top of page
  • Carys Mainprize

Welcoming Kerry.

Hi Kerry, tell us about yourself.

Kerry at the Treescapes project with CCRI, 2021.

Hello. My name is Kerry. I’m an artist, natural beekeeper, and the new Peatland Connections Officer. Making connections is something I am passionate about. I love having conversations with people: listening to what others have to say and hearing about different experiences. Talking and listening to one another helps us understand the world from different perspectives and see things in new ways. I also love hanging out and taking things in. In the social sciences this has a name, it’s called deep hanging out. It made me giggle to learn that hanging out is an academic methodology.

Nature fascinates me. I am irresistibly drawn to landscapes and species like wetlands and mosquitos, and mucky natural cycles like rotting and decay. Where others may see ugliness, nuisance, or negative impacts, I see interconnected cycles of life, and as such, I see a beauty and value that can often be overlooked or misunderstood.

As an artist, my work is interdisciplinary and collaborative. I merge art with ecology through processes of action, collection, dialogue, and performative patterns that result in new, shared experiences and unfolding narratives, which hopefully connect us to our landscapes in unanticipated ways.

How were you involved with Peatland Connections prior to joining CCC?

It is via working with the arts organisation In-Situ that I came to know Galloway peatlands and the CCC. I was working on a peatland restoration project in Lancashire as part of the Pendle Hill Landscape Partnership. We reached out to other Landscape Partnerships with a peaty focus integrating art approaches. That connected us to CCC, the artist Kate Foster and Galloway Glens who organised and hosted a great Galloway peat meet. That was back in 2017. In 2018 I moved to Galloway. I was still working in Pendle on the Pendle Hill peat project, developing a Pendle Peat Pie and the film sowing in time. Kate continued her artwork with CCC. Bonded by peat, Kate and I struck up a friendship, sharing our peaty stories, experiences, and growing knowledge. We also explored Galloway’s Knowetop and Beggars Moss peatlands together, along with the CCC team.

The Deep Peat Symposium, which previous PC project officer Jayne presented at.

Two peat projects, each with it’s own unique character, inspired very different artworks. To share our collective learning of interdisciplinarity and collaborative working (arts and sciences), and why it is critical that we protect and restore our peatlands, we ran two seminar events. The first was pre Covid, the second, Deep Peat (editor's note: see the blog we wrote about that event here) in November 2021. In the closing session of Deep Peat, this question was posed: what are the next steps you would like to/will take to help shape the world you want to live in. I stood up and proclaimed that my next step would (ideally) be to work with and for an environmental organisation. It’s amazing what happens when you voice steps you want to take, as here I am.

What was your path into socio-ecological art?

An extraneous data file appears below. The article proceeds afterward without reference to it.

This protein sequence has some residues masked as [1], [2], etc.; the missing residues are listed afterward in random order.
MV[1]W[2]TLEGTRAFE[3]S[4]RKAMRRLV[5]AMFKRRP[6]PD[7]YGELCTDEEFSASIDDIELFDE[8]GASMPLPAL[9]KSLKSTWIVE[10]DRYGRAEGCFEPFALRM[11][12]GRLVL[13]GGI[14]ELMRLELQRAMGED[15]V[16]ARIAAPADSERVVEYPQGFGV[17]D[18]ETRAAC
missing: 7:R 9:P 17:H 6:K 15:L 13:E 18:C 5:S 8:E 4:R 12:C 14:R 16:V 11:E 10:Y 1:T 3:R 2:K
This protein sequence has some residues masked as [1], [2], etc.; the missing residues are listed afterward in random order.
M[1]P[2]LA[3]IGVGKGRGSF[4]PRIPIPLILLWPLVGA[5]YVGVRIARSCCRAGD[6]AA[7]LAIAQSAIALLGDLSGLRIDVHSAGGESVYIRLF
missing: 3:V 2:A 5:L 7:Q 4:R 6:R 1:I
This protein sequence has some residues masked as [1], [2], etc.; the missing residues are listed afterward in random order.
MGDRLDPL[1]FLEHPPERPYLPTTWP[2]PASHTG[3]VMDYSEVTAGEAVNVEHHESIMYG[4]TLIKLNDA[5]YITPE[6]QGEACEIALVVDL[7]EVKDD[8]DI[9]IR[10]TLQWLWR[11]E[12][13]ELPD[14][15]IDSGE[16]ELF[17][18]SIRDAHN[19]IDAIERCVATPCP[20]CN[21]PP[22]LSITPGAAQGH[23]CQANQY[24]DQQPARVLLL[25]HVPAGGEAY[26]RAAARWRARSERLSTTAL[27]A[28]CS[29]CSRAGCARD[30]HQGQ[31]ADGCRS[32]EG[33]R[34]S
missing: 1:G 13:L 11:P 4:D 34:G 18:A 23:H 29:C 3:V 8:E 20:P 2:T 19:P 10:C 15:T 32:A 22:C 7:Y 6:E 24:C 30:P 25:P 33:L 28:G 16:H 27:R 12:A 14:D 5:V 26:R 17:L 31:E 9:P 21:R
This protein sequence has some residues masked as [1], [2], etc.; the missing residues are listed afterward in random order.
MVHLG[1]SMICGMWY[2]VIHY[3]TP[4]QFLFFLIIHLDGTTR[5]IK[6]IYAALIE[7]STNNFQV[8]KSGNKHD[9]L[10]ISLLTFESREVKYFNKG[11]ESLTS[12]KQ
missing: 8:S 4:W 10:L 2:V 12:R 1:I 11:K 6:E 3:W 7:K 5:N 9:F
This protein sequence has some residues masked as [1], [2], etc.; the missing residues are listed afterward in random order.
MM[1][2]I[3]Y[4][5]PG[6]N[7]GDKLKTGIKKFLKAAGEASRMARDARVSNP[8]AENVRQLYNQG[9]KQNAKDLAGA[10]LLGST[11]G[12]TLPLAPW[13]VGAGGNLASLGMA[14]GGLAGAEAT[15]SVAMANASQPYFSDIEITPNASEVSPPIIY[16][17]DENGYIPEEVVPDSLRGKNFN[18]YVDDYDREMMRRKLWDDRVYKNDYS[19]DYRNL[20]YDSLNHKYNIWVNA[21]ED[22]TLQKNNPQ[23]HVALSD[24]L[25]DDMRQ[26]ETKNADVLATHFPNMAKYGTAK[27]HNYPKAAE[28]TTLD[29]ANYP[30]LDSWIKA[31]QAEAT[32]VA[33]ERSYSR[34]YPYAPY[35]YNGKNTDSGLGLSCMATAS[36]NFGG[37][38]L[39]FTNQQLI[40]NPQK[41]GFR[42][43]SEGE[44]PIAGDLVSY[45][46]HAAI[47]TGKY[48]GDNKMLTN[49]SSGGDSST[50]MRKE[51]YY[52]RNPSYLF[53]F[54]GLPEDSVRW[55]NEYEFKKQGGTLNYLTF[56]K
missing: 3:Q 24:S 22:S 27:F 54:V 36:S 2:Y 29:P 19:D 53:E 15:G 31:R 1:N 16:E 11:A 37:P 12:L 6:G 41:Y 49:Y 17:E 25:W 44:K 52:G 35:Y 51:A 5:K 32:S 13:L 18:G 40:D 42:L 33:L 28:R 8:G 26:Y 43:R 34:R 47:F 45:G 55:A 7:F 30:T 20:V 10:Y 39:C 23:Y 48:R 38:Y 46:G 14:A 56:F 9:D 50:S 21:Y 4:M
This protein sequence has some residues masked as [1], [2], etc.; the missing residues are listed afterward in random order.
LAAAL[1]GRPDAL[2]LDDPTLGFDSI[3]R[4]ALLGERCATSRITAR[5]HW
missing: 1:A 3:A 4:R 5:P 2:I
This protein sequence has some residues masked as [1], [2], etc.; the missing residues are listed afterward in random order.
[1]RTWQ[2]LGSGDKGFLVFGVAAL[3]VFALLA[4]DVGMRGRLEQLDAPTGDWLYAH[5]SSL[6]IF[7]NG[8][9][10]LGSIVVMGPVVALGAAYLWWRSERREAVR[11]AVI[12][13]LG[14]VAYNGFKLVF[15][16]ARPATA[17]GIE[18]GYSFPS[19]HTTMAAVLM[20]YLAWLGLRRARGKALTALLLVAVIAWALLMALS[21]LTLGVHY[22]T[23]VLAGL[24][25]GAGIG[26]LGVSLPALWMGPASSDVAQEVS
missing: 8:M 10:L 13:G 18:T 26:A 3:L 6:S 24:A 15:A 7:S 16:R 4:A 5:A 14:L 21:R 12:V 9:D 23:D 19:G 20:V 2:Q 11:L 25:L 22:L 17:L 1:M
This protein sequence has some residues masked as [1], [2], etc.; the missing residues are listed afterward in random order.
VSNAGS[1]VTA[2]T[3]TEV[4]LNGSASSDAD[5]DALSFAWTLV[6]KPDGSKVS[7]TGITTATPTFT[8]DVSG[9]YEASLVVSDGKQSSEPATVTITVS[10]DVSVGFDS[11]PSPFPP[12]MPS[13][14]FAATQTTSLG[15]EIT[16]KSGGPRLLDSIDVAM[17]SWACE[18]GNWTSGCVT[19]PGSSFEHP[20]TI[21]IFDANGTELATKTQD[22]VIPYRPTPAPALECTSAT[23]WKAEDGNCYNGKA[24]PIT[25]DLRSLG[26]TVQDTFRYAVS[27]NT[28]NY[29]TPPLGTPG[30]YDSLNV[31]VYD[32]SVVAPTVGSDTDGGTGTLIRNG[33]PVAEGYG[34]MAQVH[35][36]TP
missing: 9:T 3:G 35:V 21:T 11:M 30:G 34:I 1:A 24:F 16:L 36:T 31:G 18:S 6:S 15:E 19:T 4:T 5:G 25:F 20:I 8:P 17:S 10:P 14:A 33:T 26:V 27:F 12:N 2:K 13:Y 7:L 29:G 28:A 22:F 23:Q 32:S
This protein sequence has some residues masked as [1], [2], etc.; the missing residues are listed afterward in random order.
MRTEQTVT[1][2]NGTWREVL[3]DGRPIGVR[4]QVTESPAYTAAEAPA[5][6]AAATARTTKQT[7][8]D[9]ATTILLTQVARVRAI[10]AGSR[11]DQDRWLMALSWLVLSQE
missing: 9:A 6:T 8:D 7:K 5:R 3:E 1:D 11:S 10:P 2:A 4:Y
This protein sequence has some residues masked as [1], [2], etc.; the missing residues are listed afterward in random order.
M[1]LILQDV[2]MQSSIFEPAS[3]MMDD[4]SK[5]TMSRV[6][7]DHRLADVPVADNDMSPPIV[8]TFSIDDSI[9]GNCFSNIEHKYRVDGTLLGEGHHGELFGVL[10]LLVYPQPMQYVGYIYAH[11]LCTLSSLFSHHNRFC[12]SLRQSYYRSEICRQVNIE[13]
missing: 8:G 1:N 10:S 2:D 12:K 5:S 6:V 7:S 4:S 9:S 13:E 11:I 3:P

A piece of Kerry's work.

From a human perspective, the social and the environmental are inextricably bound. We manipulate, manage, control, and design nature and our landscapes. We destroy existing habitats to create new landscapes. At the same time, we highly value ‘nature’ and recognise its many benefits. Everything to do with us, and the environments we inhabit, creates a rich and complex picture, a tangled complexity that has fascinated me for as long as I can remember. Since graduating from art school, all of my work has been about nature and how we connect to it. I used to call this way of working: ecoart or environmental art. But when art is as connected to society as it is to nature, and the social element is as relevant as the ecological, it becomes socio-ecological art.

You have a science background too – how do you think art and science can collaborate together, to benefit each other?

Kerry performs in a wetland with sound artist Helmut Lemke, 2020.

Yes. I did a PhD in environmental science. I wanted to explore the ways in which art and science can come together and help us learn and understand more about nature and the environment. Both science and art are fascinating subjects. Both inform us about the world we live in, just from different angles. Imagine what we can learn about the world and our place in the world if we bring these two ways of ‘knowing’ together. Unfortunately, we still put learning and knowledge creation into categories. Disciplines. This can make finding a partner from a different disciplinary background challenging. How do scientists find artists and how do artists find scientists? The peat seminars aimed to bridge this gap by brining artists, ecologists and socio-ecological scientists together.

What are you looking forward to about your role?

Although I have worked and collaborated with professionals and academics from the social and environmental sciences before, I have always done this as an independent freelance artist. This is the first time I have been an employed team member working with and amongst ecologists. I’m really excited to explore what an artist in the mix can bring to an environment organisation and how being embedded in CCC changes the way I interpret and know Galloway’s landscapes and our peatland connections. I’m looking forward to all of it.


We're thrilled to welcome Kerry and her passion for art to the CCC team. Peatland Connections will soon ramp up for its second year and there will be lots of news. You can view the project's website here.

182 views0 comments

Recent Posts

See All


bottom of page